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He, that depends
Upon your favours, swims with fins of lead,
No heart among you?
Why, had your bodies Or had you tongues, to cry of judgment?
He that trusts you,
Where he should find you lions, finds you hares;
Or hailstone in the sun.
You common cry of curs! whose breath I hate
That do corrupt my air.
What's the matter, you dissentious rogues,
You souls of geese,
That bear the shapes of men, how have you run
You are potently opposed; and with a malice
It was always yet the trick of our English nation, if they have a good thing, to make it too common.
The clothier means to dress the commonwealth, and turn it, and set a new nap upon it.
The caterpillars of the commonwealth.
Being not propp'd by ancestry (whose grace
I cannot tell
What Heaven hath given him, let some graver eye Pierce into that; but I can see his pride
Peep through each part of him: Whence has he that, If not from hell?
We must suggest the people, in what hatred
He still hath held them: that to his power, he would Have made them mules, silenced their pleaders, and Dispropertied their freedoms: holding them,
In human action and capacity,
Of no more soul, nor fitness for the world,
Than camels in their war; who have their provand
I love the people, But do not like to stage me to their eyes: Though it do well, I do not relish well Their loud applause, and aves vehement : Nor do I think the man of safe discretion, That does affect it.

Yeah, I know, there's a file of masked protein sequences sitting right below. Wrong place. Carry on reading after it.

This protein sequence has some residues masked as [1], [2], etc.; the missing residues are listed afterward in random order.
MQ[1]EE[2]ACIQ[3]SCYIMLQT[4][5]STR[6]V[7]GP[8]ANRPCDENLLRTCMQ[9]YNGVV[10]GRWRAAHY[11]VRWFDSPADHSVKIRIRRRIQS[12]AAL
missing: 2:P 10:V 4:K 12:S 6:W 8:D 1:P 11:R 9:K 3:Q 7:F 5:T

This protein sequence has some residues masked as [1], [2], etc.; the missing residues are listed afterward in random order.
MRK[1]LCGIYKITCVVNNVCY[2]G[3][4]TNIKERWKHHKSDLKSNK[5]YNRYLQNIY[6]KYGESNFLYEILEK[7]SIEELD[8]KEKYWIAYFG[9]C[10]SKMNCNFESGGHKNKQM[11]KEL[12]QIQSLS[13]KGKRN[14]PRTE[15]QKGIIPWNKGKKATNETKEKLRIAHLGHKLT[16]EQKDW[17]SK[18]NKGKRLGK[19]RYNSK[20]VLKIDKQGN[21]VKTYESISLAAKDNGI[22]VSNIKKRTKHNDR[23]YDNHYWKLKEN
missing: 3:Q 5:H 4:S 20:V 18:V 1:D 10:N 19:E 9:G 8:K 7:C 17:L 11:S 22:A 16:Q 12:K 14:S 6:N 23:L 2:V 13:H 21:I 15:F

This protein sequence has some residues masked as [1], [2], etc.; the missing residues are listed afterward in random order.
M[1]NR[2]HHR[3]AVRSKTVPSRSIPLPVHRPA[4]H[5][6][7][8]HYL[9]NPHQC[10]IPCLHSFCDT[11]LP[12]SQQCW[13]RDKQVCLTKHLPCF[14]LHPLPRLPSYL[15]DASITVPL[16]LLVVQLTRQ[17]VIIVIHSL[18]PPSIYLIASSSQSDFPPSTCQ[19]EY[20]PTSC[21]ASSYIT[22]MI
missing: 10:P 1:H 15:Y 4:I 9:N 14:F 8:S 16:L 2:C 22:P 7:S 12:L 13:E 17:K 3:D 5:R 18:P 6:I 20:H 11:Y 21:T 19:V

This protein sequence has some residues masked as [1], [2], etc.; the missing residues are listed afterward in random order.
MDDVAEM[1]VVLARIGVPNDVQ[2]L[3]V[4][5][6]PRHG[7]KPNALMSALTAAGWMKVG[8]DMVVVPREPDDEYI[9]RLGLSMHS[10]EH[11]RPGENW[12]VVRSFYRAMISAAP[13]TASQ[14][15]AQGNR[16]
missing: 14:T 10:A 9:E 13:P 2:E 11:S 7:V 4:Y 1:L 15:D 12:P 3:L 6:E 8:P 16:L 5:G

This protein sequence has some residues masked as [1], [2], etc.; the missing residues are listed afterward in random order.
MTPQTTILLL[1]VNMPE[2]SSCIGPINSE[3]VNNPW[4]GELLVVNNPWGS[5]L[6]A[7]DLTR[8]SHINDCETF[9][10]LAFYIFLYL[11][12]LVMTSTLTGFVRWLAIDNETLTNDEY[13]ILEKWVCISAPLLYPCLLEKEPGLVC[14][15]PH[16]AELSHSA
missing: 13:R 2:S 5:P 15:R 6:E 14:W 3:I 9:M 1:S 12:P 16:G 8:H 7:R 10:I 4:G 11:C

Let not the world see fear, and sad distrust,
Be great in act, as you have been in thought;
Show boldness and aspiring confidence.
Something, sure, of state,
Hath puddled his clear spirit: and, in such cases,
Though great ones are their object. 'Tis even so;
Our other healthful members ev'n to that sense
Who is so gross,
That cannot see this palpable device?
Yet who so bold, but says he sees it not?
For the mutable, rank-scented many, let them
Therein behold themselves: I say again,
In soothing them, we nourish 'gainst our senate
Which we ourselves have plough'd for, sow'd, and
By mingling them with us, the honour'd number;
The man was noble,
But with his last attempt he wiped it out;
Destroy'd his country; and his name remains,
Behold destruction, frenzy, and amazement,
Be factious for redress of all these griefs;
As who goes farthest.
Courtiers as free, as debonair, unarm'd,
As bending angels; that's their fame in peace:
But when they would seem soldiers, they have galls, Good arms, strong joints, true swords; and Jove's accord,
Nothing so full of heart.
Civil dissension is a viperous worm,
That gnaws the bowels of the commonwealth.
Cruel are the times, when we are traitors,
And do not know ourselves: when we hold rumour
From what we fear, yet know not what we fear;
Each way, and move.
Are daily given, to ennoble those
That scarce, some two days since, were worth a noble.
We hear this fearful tempest sing,
Yet seek no shelter to avoid the storm;
The jury, passing on the prisoner's life,
May, in the sworn twelve, have a thief or two
Guiltier than him they try: What's open made to
That justice seizes. What know the laws,
That thieves do pass on thieves?
If little faults, proceeding on distemper,
Shall not be wink'd at, how shall we stretch our eye, When capital crimes, chew'd, swallow'd, and digested, Appear before us?
We must not make a scare-crow of the law,
And let it keep one shape, till custom make it
We see which way the stream of time doth run,
Poise the cause in justice' equal scales,
Whose beam stands sure, whose rightful cause pre
Contention, like a horse,
Full of high feeding, madly hath broke loose,
Tiger-footed rage, when it shall find
The harm of unscann'd swiftness, will, too late,
Tie leaden pounds to his heels.
The present time's so sick,
That present medicine must be minister'd,
Or overthrow incurable ensues.
Sham'st thou to show thy dangerous brow by night,
When evils are most free? O, then, by day,
Where wilt thou find a cavern dark enough